2003 CPEO Military List Archive

From: CPEO Moderator <cpeo@cpeo.org>
Date: 19 Nov 2003 18:19:47 -0000
Reply: cpeo-military
Subject: [CPEO-MEF] GFPR at APG Article
Will Performance-Based Environmental Remediation Contracting Result in
Poor Environmental Remediation?
By Theodore J Henry
November 17, 2003

The Aberdeen Proving Ground (APG) Restoration Advisory Board (RAB) has
working with APG, Environmental Protection Agency (EPA), Region III, and
Maryland Department of Environment (MDE) for nine years, representing
and businesses from Harford, Baltimore, Cecil and Kent Counties, as well
as Baltimore
City. Many past and current RAB members put in years of volunteer time
before the
RAB was established in 1995. We still have groundwater contamination
public drinking water supplies and discharging into the Chesapeake Bay
and its
tributaries. We still have unexploded ordnance posing explosive and
chemical risks to
boaters and other users of the Chesapeake Bay and its tributaries. We
still have sites
where characterization is far from complete. Yet, we have made
significant progress
over the years and have established working relationships with APG and
the regulators
through hard work and perseverance. We have developed a process that
works, but the
U.S. Army is planning drastic changes for how APG and many other sites
across the
country conduct environmental cleanup.

The U.S. Army Environmental Center (AEC) is spearheading the
implementation of
Guaranteed Fixed Price Remediation (GFPR) at APG. The GFPR initiative is
implemented at Army sites through their Performance-Based Environmental
Contracting program. GFPR consists of awarding one large contract, or
possibly a few
smaller ones, to a single contractor to achieve Remedy in Place (RIP) or
Complete (RC) for all environmental sites included in the contract. The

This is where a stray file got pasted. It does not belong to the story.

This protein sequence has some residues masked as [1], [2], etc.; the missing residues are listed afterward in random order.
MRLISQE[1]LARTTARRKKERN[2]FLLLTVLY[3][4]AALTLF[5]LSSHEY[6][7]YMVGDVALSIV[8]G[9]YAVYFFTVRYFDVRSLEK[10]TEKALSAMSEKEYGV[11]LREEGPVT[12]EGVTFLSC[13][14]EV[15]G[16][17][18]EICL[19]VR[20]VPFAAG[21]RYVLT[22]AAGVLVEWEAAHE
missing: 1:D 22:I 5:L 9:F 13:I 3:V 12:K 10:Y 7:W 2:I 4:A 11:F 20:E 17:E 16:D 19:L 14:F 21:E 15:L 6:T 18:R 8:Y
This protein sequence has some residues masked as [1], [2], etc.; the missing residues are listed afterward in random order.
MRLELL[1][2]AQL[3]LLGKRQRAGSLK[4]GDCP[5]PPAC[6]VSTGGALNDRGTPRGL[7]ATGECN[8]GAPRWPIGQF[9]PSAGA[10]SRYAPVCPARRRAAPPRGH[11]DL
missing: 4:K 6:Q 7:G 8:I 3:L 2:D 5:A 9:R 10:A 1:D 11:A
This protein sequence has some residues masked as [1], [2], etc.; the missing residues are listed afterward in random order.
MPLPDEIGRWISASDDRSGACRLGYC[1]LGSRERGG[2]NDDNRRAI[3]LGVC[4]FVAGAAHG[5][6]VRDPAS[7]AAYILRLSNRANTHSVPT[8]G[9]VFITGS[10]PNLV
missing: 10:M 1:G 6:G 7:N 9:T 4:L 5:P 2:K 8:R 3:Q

contractor will be
responsible for conducting the cleanup and obtaining all necessary
insurance. The
installation will retain one environmental program manager (possibly two
at APG) to act
as the Contracting Officer Representative (COR) to oversee the work and
milestones are being met. AEC intends to convert APG’s Installation
Program to GFPR by the end of this fiscal year.

For several reasons the RAB does not believe GFPR will provide any
to the costs and timeliness of APG’s restoration efforts. More
importantly, we believe it
is likely that it will result in less protection for human health and
the environment. This
not only places the local communities at unnecessary risk, but also
makes future use of
the installation for APG missions more difficult, which impacts
Maryland’s economy and
the total number of jobs APG will provide to the surrounding counties.

The Financial Drivers behind GFPR

Our overarching concern is that GFPR is the product of Department of
Defense and
U.S. Army Business Initiative Councils, established, according to AEC,
to “improve
efficiency of business opportunities by identifying and implementing
business reform
actions,” as indicated on AEC’s web site. Our RAB is very concerned that
GFPR was
conceived wholly with business goals in mind, with no consideration for
the impacts to
the site characterization, regulatory oversight and community
involvement. The cleanup
of APG must be driven by protection of human health and the environment
and future
use, not by business initiatives originating from the Pentagon. A
financially driven